Jewelry design and making expert Jade Gunnarson of Gargoyle Beads recently shared with me her expression for them which I have enthusiastically embraced, to wit: "Gem Faire Judy's". Nearly all Gem Faire Judy's are women because most Gem Faire visitors are women. The occasional male who fits the mold as a Gem Faire Judy is I assume a Gem Faire Jack. However, most male Gem Faire visitors are accompanying a woman.
So what behavioral norms define a Gem Faire Judy? Below are ten varietals. It is worth noting that some Gem Faire Judy's are actually hybrids of more than one of these categories
I'm A Big Shot Judy: This type comes swanning into the booth floating on a wave of misplaced or feigned self-confidence and self-assertion and demands to be treated as if they are a big-spender and an important jewelry-maker. Only problem is they are suffering from delusions of grandeur: they typically spend little money and aren't that good at making jewelry. Oh, and they typically aren't particularly pleasant people.
Dumb-Dumb Judy: This type traditionally will point out that other booths are selling things for 70% off while your booth has no such discounts. Our typical response is "70% off of what?" A 700% mark-up? That nearly always shuts down the conversation right then and there.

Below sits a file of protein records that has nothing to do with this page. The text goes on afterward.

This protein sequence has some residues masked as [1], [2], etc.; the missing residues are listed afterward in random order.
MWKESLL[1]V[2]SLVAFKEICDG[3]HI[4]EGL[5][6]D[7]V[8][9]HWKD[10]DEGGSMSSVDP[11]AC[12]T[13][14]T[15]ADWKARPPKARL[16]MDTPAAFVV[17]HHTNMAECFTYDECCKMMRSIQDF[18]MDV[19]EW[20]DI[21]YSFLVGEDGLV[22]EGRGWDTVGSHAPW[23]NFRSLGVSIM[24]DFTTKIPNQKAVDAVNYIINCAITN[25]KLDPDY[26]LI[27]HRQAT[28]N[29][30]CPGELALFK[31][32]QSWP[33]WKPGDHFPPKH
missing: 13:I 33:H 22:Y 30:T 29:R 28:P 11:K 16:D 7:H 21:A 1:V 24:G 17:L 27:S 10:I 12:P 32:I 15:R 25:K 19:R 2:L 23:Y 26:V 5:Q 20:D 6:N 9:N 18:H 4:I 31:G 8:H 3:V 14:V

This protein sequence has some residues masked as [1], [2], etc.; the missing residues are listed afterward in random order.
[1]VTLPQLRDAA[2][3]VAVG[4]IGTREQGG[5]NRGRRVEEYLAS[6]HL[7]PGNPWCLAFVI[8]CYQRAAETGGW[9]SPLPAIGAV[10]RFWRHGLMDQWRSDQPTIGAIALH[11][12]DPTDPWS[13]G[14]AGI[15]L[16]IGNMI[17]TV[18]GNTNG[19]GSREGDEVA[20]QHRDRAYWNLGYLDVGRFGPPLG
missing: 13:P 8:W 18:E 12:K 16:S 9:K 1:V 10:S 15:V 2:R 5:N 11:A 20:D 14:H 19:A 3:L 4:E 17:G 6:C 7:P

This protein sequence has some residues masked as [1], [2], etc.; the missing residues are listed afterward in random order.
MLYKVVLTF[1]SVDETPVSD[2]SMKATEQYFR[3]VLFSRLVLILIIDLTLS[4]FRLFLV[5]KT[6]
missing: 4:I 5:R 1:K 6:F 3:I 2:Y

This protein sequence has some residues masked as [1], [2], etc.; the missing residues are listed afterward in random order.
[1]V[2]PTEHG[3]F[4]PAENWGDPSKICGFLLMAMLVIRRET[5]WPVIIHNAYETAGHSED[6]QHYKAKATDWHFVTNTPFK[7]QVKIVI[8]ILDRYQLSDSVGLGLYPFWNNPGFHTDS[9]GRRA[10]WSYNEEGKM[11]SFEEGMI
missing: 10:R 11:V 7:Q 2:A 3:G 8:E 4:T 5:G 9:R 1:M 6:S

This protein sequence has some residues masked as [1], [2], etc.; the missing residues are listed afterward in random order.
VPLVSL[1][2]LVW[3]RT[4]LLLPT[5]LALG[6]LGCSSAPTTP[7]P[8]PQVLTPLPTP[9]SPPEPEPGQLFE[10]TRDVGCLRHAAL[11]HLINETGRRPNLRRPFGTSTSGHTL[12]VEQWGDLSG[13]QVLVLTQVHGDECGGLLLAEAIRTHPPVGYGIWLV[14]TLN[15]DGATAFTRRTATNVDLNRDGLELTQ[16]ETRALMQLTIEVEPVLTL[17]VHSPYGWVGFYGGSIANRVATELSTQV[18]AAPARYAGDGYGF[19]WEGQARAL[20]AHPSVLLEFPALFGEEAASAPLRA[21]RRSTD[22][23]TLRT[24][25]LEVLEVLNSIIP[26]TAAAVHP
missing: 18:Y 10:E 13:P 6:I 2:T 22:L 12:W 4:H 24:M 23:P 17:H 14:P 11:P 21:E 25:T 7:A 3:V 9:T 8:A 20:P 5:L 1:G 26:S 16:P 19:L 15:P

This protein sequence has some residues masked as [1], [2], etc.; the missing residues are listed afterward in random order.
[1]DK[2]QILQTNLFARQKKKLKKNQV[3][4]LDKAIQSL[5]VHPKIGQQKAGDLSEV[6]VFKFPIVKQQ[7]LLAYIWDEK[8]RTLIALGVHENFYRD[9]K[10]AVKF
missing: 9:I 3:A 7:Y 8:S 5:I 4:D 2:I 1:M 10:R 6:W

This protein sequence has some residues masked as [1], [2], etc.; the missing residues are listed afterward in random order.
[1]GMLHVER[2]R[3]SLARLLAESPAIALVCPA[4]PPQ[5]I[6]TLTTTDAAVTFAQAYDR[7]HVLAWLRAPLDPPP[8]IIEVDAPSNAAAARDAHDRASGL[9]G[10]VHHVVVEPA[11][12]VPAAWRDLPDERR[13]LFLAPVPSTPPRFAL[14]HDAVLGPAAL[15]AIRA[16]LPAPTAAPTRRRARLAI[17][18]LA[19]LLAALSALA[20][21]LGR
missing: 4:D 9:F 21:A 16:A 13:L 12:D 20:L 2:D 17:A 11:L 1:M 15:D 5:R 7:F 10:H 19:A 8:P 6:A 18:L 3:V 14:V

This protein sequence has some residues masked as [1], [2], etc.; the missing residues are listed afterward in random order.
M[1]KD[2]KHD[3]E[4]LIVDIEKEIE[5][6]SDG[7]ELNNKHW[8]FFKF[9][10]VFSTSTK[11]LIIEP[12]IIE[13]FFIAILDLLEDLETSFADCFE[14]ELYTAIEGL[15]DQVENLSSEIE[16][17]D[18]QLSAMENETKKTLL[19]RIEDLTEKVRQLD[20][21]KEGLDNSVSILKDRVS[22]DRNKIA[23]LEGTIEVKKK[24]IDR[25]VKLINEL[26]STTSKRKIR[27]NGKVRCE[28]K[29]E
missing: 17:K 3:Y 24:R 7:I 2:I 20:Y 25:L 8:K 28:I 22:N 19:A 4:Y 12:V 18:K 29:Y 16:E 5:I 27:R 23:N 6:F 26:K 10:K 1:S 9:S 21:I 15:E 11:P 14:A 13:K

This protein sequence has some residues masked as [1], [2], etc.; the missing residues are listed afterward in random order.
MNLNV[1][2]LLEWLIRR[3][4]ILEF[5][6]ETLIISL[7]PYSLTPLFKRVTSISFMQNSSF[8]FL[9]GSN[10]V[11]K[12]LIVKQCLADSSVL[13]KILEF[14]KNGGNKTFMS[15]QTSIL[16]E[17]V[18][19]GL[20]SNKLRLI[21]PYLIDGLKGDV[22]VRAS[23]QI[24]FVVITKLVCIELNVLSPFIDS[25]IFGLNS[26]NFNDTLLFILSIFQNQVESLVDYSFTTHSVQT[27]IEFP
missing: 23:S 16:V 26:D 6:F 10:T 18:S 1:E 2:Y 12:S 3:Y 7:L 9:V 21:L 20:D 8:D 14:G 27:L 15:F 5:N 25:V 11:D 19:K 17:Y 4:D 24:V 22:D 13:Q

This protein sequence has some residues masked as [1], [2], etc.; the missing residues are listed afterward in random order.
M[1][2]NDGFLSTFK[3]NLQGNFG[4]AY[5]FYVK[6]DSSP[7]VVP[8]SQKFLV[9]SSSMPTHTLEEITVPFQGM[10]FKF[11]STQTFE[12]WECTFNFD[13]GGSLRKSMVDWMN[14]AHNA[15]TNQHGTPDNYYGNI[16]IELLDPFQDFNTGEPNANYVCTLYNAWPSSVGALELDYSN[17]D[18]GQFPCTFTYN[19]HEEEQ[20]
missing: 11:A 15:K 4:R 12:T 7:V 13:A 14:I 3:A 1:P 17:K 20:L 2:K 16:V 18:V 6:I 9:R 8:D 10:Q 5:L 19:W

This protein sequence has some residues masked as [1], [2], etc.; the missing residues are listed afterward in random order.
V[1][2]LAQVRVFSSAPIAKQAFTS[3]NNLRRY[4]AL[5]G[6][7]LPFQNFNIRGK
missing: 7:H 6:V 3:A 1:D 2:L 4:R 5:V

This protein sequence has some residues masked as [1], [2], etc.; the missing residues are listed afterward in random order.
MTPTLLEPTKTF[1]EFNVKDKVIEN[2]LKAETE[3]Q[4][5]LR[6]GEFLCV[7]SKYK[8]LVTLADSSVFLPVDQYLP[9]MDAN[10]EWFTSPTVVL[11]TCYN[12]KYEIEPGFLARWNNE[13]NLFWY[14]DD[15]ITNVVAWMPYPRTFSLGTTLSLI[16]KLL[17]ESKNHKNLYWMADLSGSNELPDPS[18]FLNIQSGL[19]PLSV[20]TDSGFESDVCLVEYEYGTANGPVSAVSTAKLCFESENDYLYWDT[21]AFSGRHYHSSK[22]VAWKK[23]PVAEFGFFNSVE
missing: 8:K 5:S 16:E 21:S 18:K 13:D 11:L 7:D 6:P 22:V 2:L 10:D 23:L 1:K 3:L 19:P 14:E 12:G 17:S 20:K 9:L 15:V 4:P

What Are Your Wholesale Prices Judy: This type typically comes in and immediately before they have even begun to look around ask what the wholesale discount off the marked price is. They seem to have no concept that wholesale is bulk as in buying a large volume as in getting a whole lot of shit. We as retail sellers can only make our profit selling wholesale based upon the scale of our sales (selling on a narrow margin but with big volume... kinda like wholesalers) which means a product we can quickly sell out and then go back to the source and quickly get more at about the same replacement cost as before.
Credit Card Judy: This type is sometimes a Gem Faire Jack but most often a woman. They will make a tiny purchase of let's say $3 and want to place it on their credit/debit card. With the fee structures involved that just won't do as it ends up costing the merchant more money than not selling the item at all.
Resale License Judy: This type will come into a booth and spend a bunch of time (your's and her's) and create a tempest in a teapot within the booth, typically also being self-important not to mention penny-wise and pound-foolish. After making much ado about nothing as their purchase sub-total is always small (even tiny) they then whip out a resale license and want us to go through all the rigmarole with paperwork so they can save 21 cents in sales tax. In the meantime, were they actually as important as they try to project they have spent more than 21 cents of their time in labor costs in the booth getting the resale thing taken care of and come out of the deal with a net loss and don't even realize it.